Dunkirk was one of my most anticipated movies of this summer. It has the Nolan name behind it, it had pretty good trailers, and on top of that I’m a sucker for World War II films. Especially when they tell stories that I am, admittedly, not completely familiar with. After seeing this on an IMAX screen, I’ll say upfront it almost meets my expectations – almost.
The film is written and directed by Christopher Nolan, and in Nolan fashion is shot for IMAX screens. Dunkirk is a historical action/drama that tells of the events that unfolded during World War II at Dunkirk as Allied solders are surrounded by the German army and they must evacuate over 400,000 people within a very short amount of time.
This is a very different kind of Nolan movie. The directing style was different, the story telling was different, and the characters were different from any other film made by Nolan. While there are still Nolan staples to be found in Dunkirk, it is obvious that he was going to a different type of film than he usually directs. Some of these changes worked, some things not so much.
My biggest issue with Dunkirk is the characters. There are a lot of actors present and on screen throughout the movie’s 1 Hour 50 Minute runtime, yet for the duration of the film there is almost no audience connection to any individual character. There is almost no character development for anybody. There are great, top quality actors in the film like Mark Rylance, Tom Hardy, Cillian Murphy, and Kenneth Branagh. Yet there is no emotional connection to any of them. This is not to say that their acting performances are bad; in fact, I found their performances to be rather outstanding. The problem lies within the script. Not one character was given any kind of backstory. And not one character went through any kind of character development that I could get invested in. This creates a lack of emotional connection to anybody. When I am left asking, “why should I care if this individual character lives or dies over someone else?” then there is a problem with the script.
However, despite my previous gripe, I did find myself emotional invested in the British and French soldiers as a whole. I felt bad for everyone who was put in this predicament, and wanted to see everyone make it home safely. This is what Nolan was going for, and he successfully gets there by being able to create scenes dripping with tone and atmosphere. This was a terrible situation that took place during World War II, and Nolan is able to capture the tone of the situation perfectly. Nobody wants to see human beings go through what happened at Dunkirk, and Nolan perfectly captures what the situation must have been like for those experiencing it.
My second issue is that the movie flows in a very non-linear fashion. The story is told using four different groups of characters’ experiences, and three different perspectives that start at three different times in the “Dunkirk timeline.” And each group of character’s experiences at some point overlap with another group of characters – eventually all coming together to end at the same point in time. If it sounds confusing, it is. For the first 45 minutes of the film it was very difficult to figure out where in the timeline events where taking place. Eventually it becomes obvious and at that point I was onboard. But it took too long before it finally clicked. Also, this form of storytelling brought up situations where you would catch a glimpse of events happening during an overlap of perspectives, then the story would jump back in time to different characters who had yet to experience what you had just witnessed – causing a sort of “spoiler” of events to come. However, I’m going to admit that the transitions were very clean and we are given opportunities to clue into when things are taking place this is only a minor gripe.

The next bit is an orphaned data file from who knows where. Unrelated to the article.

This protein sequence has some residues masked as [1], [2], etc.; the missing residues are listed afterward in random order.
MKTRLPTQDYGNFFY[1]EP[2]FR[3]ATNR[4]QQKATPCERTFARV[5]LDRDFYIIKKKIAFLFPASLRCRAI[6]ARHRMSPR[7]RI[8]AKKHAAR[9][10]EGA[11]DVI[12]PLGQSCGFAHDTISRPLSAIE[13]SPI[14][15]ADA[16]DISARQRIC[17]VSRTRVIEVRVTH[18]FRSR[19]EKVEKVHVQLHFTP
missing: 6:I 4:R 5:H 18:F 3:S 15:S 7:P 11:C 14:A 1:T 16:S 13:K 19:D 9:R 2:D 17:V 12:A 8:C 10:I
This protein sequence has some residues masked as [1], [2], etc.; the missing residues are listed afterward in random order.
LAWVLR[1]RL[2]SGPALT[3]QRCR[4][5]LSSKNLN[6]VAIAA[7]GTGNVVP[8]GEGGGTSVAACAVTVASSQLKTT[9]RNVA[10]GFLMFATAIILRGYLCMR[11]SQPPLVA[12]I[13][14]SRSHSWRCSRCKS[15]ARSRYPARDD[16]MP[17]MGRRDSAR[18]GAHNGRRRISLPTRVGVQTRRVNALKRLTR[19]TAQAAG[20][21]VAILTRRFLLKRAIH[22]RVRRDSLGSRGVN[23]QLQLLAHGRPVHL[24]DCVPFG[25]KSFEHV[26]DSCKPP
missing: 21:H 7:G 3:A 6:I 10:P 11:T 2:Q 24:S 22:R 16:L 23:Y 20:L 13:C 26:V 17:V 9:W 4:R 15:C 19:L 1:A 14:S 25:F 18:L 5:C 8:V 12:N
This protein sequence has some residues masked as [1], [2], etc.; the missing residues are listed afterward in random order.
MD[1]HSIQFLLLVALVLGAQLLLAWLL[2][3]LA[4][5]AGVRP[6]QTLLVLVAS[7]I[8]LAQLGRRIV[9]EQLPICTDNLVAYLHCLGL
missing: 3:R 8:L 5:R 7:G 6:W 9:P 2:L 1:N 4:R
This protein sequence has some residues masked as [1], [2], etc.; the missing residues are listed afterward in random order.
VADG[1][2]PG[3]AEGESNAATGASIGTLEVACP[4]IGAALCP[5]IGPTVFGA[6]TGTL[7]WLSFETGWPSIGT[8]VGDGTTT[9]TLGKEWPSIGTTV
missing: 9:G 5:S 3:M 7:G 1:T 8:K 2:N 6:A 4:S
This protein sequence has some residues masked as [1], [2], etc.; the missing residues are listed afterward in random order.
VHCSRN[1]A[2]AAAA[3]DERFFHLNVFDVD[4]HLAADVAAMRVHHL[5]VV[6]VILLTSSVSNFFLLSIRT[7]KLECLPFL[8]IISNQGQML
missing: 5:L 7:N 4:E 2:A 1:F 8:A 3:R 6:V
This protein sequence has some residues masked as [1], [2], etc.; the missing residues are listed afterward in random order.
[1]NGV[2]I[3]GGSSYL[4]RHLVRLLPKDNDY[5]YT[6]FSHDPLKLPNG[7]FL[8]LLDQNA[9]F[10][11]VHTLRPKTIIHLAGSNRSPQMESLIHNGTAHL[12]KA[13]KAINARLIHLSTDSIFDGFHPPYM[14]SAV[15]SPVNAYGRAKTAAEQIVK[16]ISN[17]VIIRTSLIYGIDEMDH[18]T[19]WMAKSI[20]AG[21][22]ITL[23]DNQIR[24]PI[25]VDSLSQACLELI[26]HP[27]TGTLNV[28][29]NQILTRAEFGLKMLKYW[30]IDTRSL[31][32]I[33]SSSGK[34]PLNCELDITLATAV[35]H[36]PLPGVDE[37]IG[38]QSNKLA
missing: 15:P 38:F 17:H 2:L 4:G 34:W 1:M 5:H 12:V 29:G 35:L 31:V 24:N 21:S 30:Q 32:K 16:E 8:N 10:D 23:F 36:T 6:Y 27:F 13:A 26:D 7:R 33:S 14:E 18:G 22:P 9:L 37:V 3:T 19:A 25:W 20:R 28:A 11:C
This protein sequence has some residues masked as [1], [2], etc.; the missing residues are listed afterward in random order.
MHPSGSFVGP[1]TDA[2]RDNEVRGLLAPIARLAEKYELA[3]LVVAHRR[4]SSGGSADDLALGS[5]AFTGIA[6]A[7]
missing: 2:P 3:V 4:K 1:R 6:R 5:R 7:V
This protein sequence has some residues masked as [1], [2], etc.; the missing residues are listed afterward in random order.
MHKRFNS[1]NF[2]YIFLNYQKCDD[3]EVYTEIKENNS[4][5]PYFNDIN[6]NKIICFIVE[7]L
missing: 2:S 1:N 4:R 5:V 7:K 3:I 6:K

Those are my only issues. And other than those two things I did enjoy the experience that Nolan creates. The movie is beautifully shot. Each frame of the film could be put on poster and put on display. The colors were stunning and the camera work was stellar. The air fights are some of the best dogfighting scenes ever put to film, and will probably stay the best for a very long time. And the close quarter shots of the battleships stuffed with people create a very claustrophobic environment that I have yet to see done this well.
The sound design for the film was incredible as well. In Nolan fashion, the thunderous sounds of the gunshots impact you right in the chest. Every time a gun was fired it would cause me to jump in my seat a bit due to the power the sound had. This as well as the ticking clock-like music in the background portrays a war environment perfectly, and puts the entire audience right I the middle of all the action.
I completely recommend watching Dunkirk in the theater, on an IMAX screen if possible. If watched on a small tv screen you will miss the experience that Nolan has created, and will probably not enjoy the movie as much. This is not a character driven movie, it is an event driven movie. And experiencing the events in the best way possible is the best way to watch this movie.
In summation, I cannot give Dunkirk a perfect score due to the initial confusion in storytelling and the lack of individual character connection to the audience. However, the Dunkirk experience that Nolan is able to produce is worth the price of admission, and makes the movie very enjoyable to watch. This is not my favorite Nolan movie, and it is not my favorite movie of the summer as I had hopped. But I still very much enjoyed Dunkirk and am going to give it a score of 4.5/5.
What did you think of Dunkirk? Would you have given it a perfect score? What is your favorite Nolan movie? Leave a comment below and we can make it a discussion.